Bankruptcy cannot always help stop an eviction.
- Bankruptcy cannot help stop an eviction if you filed bankruptcy before and recently.
Bankruptcy courts are wary of renters/tenants who file bankruptcy often and frequently. A common scenario that Courts see is that a tenant files bankruptcy on the day before or morning of the eviction trial in an attempt to delay the landlord from getting the property back. Many times, tenants try to repeat this process over and over to keep the landlord from getting the property back. If you filed a bankruptcy case which was dismissed and you plan on filing another case, you need to consider if the new case will be considered to be filed in good faith or bad faith.
You can be considered a “serial” bankruptcy filer if you have filed more than 1 case in a 12 month period. If your first case was dismissed, the new bankruptcy case will not have the same automatic protection as earlier cases. In this second, new bankruptcy case, your automatic stay will end automatically 30 days after the filing, unless you file a Motion to Reimpose the Automatic Stay and you can show good cause why your first bankruptcy case failed and why this one will not.
If this is your third bankruptcy case filed within one 12 month period, the automatic stay will not go into effect at all. A third bankruptcy case will not stop an eviction. It is important to understand that the time frame is not calculated on calendar years, but rather a 12-month period. The 12-month period runs from the date of dismissal of the first case to the filing date of the second or third case.
- Bankruptcy cannot stop an eviction to help you re-litigate your issues if a judgment was already entered.
It is important to understand where you are in your eviction before filing for bankruptcy. If an eviction judgment was entered on your case, you will not be able to re-litigate or re-argue some of the issues when you are in your bankruptcy case. A judgment in your eviction can sometimes be called Default Judgment, Summary Judgment, or a Final Judgment. The issues that cannot be re-litigated include standing (whether the right person sued you) or how much is owed to the landlord. If you believe there are issues regarding standing and/or the amounts owed to the landlord, the way to have those issues reviewed is through an appeal and not through the bankruptcy courts. It is important to understand there is a strict timeline for you to appeal a judgment. Make sure you understand when your deadline is.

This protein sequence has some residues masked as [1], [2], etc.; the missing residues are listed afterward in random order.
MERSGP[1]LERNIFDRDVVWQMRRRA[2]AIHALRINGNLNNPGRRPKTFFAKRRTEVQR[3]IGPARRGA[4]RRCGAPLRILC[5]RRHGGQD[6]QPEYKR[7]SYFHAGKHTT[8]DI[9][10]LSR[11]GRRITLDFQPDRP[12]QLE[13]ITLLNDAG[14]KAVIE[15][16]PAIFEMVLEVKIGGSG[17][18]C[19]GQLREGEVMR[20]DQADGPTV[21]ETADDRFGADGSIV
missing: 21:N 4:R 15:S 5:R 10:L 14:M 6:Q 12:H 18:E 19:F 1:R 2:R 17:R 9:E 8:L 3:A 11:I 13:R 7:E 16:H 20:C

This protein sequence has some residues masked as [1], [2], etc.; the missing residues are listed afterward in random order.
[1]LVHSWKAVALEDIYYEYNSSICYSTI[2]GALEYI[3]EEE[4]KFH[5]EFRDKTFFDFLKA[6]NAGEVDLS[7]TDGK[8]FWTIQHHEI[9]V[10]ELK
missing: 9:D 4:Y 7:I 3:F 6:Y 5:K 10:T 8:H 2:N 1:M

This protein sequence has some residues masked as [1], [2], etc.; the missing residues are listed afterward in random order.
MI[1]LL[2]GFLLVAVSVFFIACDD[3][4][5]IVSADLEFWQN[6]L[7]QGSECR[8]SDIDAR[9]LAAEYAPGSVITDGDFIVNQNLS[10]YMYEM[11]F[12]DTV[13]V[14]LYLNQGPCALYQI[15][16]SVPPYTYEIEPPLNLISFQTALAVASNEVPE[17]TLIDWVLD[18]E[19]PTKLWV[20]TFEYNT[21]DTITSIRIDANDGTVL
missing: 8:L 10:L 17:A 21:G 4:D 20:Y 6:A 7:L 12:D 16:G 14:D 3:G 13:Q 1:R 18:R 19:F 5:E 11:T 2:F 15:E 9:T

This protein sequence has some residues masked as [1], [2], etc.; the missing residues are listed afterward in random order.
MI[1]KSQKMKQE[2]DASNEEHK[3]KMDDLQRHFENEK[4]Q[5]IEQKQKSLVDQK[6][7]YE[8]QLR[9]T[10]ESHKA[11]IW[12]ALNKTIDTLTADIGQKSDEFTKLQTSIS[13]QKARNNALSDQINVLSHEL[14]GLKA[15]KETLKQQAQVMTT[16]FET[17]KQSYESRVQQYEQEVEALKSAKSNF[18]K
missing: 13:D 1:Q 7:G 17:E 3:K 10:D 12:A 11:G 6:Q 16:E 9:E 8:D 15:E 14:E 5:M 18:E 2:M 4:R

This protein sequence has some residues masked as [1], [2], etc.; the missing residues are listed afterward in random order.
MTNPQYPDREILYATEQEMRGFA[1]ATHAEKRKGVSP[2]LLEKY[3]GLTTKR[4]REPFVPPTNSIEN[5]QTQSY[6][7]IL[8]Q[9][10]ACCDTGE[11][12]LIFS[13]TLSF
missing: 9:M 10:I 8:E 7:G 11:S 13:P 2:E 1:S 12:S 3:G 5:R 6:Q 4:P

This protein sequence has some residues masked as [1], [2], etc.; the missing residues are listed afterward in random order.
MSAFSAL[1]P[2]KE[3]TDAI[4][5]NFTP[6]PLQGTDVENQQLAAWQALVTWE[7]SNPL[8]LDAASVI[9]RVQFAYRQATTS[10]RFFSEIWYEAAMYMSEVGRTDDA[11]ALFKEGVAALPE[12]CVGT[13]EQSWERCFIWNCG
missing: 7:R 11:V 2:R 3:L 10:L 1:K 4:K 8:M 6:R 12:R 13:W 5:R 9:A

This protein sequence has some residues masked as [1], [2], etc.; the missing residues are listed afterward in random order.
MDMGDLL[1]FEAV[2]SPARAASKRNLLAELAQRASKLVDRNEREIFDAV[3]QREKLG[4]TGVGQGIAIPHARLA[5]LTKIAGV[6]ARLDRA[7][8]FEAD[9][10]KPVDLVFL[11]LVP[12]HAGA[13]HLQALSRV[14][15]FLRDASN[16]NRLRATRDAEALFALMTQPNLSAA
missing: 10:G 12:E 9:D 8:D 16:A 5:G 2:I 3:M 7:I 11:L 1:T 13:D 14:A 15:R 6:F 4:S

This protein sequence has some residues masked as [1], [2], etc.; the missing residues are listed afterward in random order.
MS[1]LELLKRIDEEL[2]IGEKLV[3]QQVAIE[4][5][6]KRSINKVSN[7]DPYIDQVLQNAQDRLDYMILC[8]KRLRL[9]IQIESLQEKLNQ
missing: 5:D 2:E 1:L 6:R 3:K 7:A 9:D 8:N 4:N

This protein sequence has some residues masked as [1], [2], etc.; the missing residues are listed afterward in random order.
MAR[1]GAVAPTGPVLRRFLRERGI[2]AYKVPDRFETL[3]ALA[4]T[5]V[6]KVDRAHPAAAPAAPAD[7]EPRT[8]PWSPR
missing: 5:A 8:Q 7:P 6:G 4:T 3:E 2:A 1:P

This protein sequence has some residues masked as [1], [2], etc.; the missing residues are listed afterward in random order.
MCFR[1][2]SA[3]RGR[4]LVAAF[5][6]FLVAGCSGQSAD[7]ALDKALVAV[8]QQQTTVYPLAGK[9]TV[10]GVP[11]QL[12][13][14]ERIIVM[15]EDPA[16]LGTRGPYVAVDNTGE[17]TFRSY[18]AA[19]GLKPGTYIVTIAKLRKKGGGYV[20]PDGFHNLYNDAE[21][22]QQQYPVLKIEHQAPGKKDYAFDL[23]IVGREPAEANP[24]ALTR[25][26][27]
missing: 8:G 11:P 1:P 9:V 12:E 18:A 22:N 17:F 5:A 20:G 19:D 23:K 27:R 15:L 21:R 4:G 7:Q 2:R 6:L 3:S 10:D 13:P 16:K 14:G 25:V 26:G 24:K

- Bankruptcy cannot help stop an eviction if you were already removed from the property.
Filing for bankruptcy is a significant decision with long-term effects on your credit. It is extremely important to evaluate your financial situation and explore all your options. Meeting with and having a consultation with an experienced bankruptcy attorney is a smart decision before deciding to file your case. Bankruptcy can offer relief from overwhelming debt, protect you from creditor harassment, and provide an opportunity for a fresh financial start. By understanding the circumstances in which filing a bankruptcy case can be a good idea, you can make an informed decision about your financial future.
If your situation is foreclosure, please review our article on how bankruptcy can stop foreclosure here.
If you are a business who is a tenant of commercial property and facing a business eviction, read our article on what you need to know about being a business tenant in bankruptcy here.
You can review your own eviction case by viewing the court records in the county you live in. For Pinellas County cases, you can check the court dockets here.
To schedule a free consultation regarding how bankruptcy may be able to stop an eviction, contact us at www.feherlaw.com or 727-359-0367.